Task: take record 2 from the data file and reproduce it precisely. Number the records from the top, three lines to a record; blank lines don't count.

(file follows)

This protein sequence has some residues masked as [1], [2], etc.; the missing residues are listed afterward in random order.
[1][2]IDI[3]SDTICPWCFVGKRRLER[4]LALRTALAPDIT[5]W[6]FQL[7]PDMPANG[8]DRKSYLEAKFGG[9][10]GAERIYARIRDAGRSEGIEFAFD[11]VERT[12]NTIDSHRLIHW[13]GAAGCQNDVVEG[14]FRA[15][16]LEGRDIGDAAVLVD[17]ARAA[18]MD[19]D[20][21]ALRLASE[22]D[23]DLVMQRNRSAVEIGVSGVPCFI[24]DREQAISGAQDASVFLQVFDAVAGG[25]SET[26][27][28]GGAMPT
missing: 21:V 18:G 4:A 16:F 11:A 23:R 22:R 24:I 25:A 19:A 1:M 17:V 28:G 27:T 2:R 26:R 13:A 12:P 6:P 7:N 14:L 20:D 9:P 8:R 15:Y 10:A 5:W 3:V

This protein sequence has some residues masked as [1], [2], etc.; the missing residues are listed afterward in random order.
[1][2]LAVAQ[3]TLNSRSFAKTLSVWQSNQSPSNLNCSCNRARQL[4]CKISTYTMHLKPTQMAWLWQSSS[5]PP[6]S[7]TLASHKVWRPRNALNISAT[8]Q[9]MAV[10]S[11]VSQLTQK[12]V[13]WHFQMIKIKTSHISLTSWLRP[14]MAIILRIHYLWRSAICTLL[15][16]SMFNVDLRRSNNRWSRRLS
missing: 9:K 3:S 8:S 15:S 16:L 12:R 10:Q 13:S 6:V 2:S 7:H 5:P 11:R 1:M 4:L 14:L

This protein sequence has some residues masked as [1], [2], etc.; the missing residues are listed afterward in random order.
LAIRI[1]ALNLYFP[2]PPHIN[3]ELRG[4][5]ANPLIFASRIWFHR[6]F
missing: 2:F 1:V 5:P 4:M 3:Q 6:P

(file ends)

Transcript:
This protein sequence has some residues masked as [1], [2], etc.; the missing residues are listed afterward in random order.
[1][2]LAVAQ[3]TLNSRSFAKTLSVWQSNQSPSNLNCSCNRARQL[4]CKISTYTMHLKPTQMAWLWQSSS[5]PP[6]S[7]TLASHKVWRPRNALNISAT[8]Q[9]MAV[10]S[11]VSQLTQK[12]V[13]WHFQMIKIKTSHISLTSWLRP[14]MAIILRIHYLWRSAICTLL[15][16]SMFNVDLRRSNNRWSRRLS
missing: 9:K 3:S 8:S 15:S 16:L 12:R 10:Q 13:S 6:V 2:S 7:H 5:P 11:R 1:M 4:L 14:L